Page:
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Reframing Discussions - What is needed for progress?
A webinar sponsored by the All-party Parliamentary Dog Advisory Welfare Group (APDAWG), the UK Centre for Animal Law (A-LAW) and Our Dogs Magazine.
December 1st, 2020 saw well over a hundred concerned and committed dog people joined virtually in discussions with IPFD CEO Dr. Brenda Bonnett. Organized and spearheaded by Marc Abraham, BVM&S MRCVS, and Lisa Cameron, MP.
In September, IPFD published an article entitled: Reframing Current Challenges Around Pedigree Dogs: A Call for Respectful Dialogue, Collaboration and Collective Actions. The goal is to bring together all those individuals and organizations who believe that our world is better because we share it with dogs; who believe that pedigree dogs and all dogs deserve good health and welfare; that people involved with dogs have a responsibility to ensure the well-being of dogs whether they are involved as owners, breeders, veterinarians, legislators, in the pet industry or other; that the diversity of ways in which people interact with dogs varies internationally, and traditions and cultures should be respected, but never at the expense of basic dog health and welfare.
Key UK canine publication Our Dogs published an opinion piece and a column by David Cavill on the IPFD Reframing article (content for subscribers only). | In a related blog post, IPFD CEO Dr. Brenda Bonnett reflects on Our Dogs' move to "wholeheartedly endorse" the IPFD Call to Action and publish our "Reframing" document - in addition to David Cavill's editorial.
Why and what?
From APDAWG: "There are many stakeholders in this often complicated world of dog health & welfare. However, we must all first & foremost start with our our personal responsibilities if we want to encourage change. Dr Bonnett will give a presentation about her incredible welfare work & impressive collaborative activity, including pandemic puppy buying behaviour, the need for respectful dialogue, brachycephalic update, as well as a look at effective legislation & regulation of dog welfare."
- Key participants/panellists: Chair Lisa Cameron MP, Marc Abraham, Tiffany Mitchell, Peter Egan, and others; as well as attendees representing many backgrounds and affiliations. Thanks to all for their contributions!
- The format included two talks by Brenda (see video below) that were presented separately and interspersed with polls, Q&As and panel discussions.
The Philippa Robinson Dog Welfare Award was presented to the individual or organisation that has made a huge positive impact on improving the lives of dogs & humans; the recipient for 2020 is Michelle Clark from Dogs on the Streets. Congrats for great work!
Goals and Highlights:
In addition to the description above, the webinar aimed to Identify benefits of inclusive and collaborative rather than unilateral efforts, and to be a call to action - for individuals, groups and organizations.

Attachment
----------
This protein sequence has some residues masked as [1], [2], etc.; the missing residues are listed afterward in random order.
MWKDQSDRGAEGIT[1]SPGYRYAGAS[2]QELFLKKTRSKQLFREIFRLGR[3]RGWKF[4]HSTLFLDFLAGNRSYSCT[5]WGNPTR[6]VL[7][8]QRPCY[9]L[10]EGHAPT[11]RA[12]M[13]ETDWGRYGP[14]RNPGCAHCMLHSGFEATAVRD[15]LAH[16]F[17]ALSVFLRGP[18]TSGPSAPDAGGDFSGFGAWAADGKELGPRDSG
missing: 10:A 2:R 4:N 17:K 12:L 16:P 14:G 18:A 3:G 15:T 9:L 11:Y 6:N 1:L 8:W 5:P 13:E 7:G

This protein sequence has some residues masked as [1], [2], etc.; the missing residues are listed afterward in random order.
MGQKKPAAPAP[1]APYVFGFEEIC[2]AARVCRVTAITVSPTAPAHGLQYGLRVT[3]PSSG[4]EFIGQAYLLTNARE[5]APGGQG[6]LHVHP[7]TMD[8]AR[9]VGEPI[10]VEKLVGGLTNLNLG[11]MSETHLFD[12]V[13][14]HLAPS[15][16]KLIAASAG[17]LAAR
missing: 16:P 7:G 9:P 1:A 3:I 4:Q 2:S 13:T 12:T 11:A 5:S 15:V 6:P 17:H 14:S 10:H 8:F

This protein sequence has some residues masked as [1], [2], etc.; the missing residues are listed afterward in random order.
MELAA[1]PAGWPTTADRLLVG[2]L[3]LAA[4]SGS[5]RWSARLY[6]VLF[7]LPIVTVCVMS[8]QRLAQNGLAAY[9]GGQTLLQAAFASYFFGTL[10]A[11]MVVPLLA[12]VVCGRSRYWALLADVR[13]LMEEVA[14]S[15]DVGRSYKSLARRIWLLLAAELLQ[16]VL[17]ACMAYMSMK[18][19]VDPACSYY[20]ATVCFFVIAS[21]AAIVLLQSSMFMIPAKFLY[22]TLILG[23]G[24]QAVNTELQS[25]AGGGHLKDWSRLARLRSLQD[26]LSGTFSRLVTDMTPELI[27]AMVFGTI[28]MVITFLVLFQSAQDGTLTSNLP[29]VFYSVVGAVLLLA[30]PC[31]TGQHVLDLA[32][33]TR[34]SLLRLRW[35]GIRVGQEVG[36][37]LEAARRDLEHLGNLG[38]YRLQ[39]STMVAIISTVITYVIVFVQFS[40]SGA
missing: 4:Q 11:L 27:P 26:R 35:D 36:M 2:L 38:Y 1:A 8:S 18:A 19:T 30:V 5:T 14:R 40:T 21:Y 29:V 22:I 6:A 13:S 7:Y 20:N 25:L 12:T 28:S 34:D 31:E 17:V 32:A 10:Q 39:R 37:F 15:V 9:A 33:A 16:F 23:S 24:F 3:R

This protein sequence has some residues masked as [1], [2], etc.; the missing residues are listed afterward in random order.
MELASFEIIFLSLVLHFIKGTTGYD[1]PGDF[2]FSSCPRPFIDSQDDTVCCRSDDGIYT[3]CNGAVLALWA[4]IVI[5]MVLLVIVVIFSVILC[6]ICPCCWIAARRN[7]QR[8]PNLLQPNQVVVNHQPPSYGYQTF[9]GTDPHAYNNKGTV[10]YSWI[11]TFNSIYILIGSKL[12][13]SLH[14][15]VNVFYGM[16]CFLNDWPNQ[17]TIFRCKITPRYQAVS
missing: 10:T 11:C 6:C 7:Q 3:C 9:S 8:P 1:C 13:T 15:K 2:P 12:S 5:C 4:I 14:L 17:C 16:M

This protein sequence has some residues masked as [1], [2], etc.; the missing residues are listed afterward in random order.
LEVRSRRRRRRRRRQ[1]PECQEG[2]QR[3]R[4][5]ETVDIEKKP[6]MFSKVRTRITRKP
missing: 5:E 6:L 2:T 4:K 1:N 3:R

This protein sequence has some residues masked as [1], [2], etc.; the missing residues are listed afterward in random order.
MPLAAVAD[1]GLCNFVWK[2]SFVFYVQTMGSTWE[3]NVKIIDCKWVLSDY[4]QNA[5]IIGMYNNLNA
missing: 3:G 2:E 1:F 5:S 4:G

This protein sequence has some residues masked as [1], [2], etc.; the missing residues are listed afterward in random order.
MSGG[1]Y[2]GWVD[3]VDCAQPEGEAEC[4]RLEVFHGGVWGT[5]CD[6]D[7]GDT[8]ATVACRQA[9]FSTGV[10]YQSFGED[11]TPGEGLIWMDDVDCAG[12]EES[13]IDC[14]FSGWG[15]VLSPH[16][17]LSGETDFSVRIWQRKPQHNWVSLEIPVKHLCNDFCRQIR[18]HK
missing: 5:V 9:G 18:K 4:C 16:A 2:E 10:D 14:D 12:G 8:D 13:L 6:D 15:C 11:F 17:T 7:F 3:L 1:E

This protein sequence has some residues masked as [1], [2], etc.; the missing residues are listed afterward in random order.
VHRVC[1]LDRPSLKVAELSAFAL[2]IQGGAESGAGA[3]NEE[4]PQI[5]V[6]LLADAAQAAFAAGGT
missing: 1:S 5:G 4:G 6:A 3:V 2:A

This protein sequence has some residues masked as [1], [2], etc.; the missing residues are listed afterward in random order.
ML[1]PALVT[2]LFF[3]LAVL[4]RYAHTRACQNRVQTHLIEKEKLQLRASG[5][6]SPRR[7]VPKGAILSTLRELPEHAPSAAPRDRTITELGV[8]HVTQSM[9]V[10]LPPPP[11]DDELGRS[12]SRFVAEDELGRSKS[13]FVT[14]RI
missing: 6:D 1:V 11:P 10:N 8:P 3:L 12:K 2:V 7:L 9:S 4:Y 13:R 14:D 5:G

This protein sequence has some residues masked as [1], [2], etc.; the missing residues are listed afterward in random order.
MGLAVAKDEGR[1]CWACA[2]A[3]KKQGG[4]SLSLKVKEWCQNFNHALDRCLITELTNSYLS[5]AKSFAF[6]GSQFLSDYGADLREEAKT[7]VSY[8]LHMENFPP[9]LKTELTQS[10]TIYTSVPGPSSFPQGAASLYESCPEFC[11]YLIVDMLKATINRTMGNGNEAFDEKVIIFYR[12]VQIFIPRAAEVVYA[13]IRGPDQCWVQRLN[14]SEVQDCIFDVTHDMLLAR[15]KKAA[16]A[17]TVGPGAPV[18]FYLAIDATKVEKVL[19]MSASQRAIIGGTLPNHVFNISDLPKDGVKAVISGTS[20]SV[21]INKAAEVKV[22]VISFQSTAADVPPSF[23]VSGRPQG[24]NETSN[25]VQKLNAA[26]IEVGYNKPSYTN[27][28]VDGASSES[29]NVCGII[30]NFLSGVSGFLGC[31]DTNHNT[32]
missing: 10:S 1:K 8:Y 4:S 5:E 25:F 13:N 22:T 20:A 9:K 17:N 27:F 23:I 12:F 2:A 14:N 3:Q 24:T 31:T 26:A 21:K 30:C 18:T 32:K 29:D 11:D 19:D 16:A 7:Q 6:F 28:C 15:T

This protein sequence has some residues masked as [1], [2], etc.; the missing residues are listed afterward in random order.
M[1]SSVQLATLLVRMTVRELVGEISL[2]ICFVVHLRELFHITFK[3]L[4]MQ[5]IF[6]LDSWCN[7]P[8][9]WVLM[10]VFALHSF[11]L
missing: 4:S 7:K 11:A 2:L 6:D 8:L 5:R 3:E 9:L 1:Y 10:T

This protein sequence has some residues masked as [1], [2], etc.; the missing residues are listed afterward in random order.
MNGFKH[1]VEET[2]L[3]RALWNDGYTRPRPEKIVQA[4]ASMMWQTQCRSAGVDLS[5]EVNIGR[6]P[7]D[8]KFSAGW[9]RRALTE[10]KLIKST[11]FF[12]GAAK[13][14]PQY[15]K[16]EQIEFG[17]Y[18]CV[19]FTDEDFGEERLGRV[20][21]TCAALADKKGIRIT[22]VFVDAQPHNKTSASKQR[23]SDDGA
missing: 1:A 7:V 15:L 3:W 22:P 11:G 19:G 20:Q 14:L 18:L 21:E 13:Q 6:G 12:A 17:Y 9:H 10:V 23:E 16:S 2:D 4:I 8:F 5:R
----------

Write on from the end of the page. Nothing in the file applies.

Key to the discussion was identification of the wide array of stakeholders that need to be engaged for effective solutions to the complex problems facing the dog world. The impact of both the supply and demand sides of the situation were stressed.
Also key is understanding that, just as health/disease and welfare exist not as yes/no entities, but exist rather along a spectrum - so do attitudes and beliefs about dogs. And it is that variability across countries, regions, cultures, and individuals that requires us to both identify where we are and what we need to do, as well as to be aware of (and if possible, accommodating of the issues facing other stakeholders) if we want effective, collective and collaborative actions.
Empathy was raised and discussed as an important part of communication and collaboration, even if human attitudes and feelings cannot be used as an excuse to ignore the needs of animals. Further tools are needed to help move from emotion to evidence in sensitive or contentious discussions.
Given the interests of APDAWG and many on the webinar, there was a focus on the important role legislation can play in improving dog health and welfare. However, Dr. Bonnett called for increased engagement of all stakeholders in decisions and enactment of solutions, and implementation of monitoring strategies when actions are taken.
IPFD and collaborators will be coming forward with a Roadmap, tools, and suggestions as to how individuals and groups can move forward to make real progress in important issues of health, well-being and welfare. Check into our evolving resources on IPFD's platform DogWellNet.com, especially Think Globally, Act Locally - Promoting Open Dialogue and Collective Actions.
The UK Centre for Animal Law (A-law) is a charity which brings together lawyers and other people interested in animal protection law to share experience and to harness that expertise for the benefit of animals, by securing more comprehensive and effective laws and better enforcement of existing animal protection laws.